Estonians splash out more of their household spending on alcohol than any other nationality in the EU – 5.2% in 2017, according to the latest data.
Next up are Latvians, who spent 4.9% in 2017, with Lithuanians a distant third on 4.0%. Spaniards spend the least, a mere 0.8% last year.
The figures were for household consumption only: alcohol bought in restaurants and hotels was not included.
The outcome is not a one-off. According to the EU statistics agency Eurostat, Estonians, Latvians and then Lithuanians also spent the most on household alcohol in 2016, 2015 and 2007.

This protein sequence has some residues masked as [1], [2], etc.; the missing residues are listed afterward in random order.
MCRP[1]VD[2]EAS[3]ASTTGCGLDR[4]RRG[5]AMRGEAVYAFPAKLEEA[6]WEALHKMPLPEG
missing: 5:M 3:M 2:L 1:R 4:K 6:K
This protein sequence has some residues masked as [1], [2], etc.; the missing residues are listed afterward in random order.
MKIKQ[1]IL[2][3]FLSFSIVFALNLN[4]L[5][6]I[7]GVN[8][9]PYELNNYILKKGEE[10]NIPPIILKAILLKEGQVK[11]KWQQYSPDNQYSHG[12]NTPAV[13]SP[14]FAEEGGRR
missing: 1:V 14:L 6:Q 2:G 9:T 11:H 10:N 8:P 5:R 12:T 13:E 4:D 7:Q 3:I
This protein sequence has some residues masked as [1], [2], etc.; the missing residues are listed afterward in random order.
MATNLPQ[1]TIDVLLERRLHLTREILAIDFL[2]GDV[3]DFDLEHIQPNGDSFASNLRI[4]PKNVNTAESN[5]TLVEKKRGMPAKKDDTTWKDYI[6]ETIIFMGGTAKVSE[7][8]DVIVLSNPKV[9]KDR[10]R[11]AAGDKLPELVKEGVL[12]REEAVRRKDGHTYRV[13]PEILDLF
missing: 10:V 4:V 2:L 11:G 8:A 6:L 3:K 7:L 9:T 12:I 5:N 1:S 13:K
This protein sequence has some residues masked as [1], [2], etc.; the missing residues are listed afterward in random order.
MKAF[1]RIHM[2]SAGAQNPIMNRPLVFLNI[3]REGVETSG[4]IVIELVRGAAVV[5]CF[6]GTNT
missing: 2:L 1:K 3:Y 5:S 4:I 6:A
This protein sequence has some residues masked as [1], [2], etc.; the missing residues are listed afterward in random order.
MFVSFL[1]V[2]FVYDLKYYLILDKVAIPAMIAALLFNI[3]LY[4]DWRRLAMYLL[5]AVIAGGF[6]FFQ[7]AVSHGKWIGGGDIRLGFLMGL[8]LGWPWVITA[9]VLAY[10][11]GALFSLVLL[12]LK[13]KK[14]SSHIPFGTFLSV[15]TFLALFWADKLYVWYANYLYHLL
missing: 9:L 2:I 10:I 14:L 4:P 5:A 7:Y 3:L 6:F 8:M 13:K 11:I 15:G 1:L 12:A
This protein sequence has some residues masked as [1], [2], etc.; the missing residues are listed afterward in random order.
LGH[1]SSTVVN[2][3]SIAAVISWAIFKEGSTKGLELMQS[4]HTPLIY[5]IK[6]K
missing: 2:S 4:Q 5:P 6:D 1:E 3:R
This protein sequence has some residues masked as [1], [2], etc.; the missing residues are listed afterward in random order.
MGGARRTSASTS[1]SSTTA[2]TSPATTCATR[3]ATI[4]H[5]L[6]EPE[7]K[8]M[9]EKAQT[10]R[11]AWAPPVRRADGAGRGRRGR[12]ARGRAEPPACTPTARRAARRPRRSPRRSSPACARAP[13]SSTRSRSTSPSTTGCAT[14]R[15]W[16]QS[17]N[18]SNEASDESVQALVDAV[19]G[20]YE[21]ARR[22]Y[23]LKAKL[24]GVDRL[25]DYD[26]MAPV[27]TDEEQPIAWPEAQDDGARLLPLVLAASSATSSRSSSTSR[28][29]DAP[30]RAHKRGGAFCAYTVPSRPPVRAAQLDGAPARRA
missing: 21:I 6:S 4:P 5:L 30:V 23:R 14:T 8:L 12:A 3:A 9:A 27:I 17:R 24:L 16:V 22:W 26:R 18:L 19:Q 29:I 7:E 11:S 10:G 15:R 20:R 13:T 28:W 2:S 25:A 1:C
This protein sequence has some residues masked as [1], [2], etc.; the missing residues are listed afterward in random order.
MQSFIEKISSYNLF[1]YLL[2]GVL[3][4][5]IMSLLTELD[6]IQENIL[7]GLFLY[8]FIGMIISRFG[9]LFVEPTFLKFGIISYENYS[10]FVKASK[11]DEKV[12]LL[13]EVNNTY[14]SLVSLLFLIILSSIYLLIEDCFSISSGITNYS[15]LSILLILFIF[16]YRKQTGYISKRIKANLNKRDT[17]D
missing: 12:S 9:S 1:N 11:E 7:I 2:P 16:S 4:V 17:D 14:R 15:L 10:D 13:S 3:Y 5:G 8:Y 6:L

Add tobacco and narcotics into the mix, however, and Estonians fell into second place in 2017, with 8.1% of their household spending going on this unhealthy mix. They were just pipped by Luxembourgers, on 8.3%.
The EU as a whole spent €131 billion on household alcohol last year. This averages out at €300 per person.
Luxembourgers spent the most per person in absolute terms – an average of €800 each. Icelanders, who are not in the EU, also spent on average €800 each, while Finns spent €600 and Estonians €500.
According to a 2015 OECD report on harmful alcohol use, between 1990 and 2010, alcohol rose from eighth to fifth in a ranking of the worldwide causes of death and disability.
People with more money and education are more likely to drink alcohol, the report said. However, it said that less educated and poorer men, as well as better educated and richer women, are more likely to indulge in risky drinking.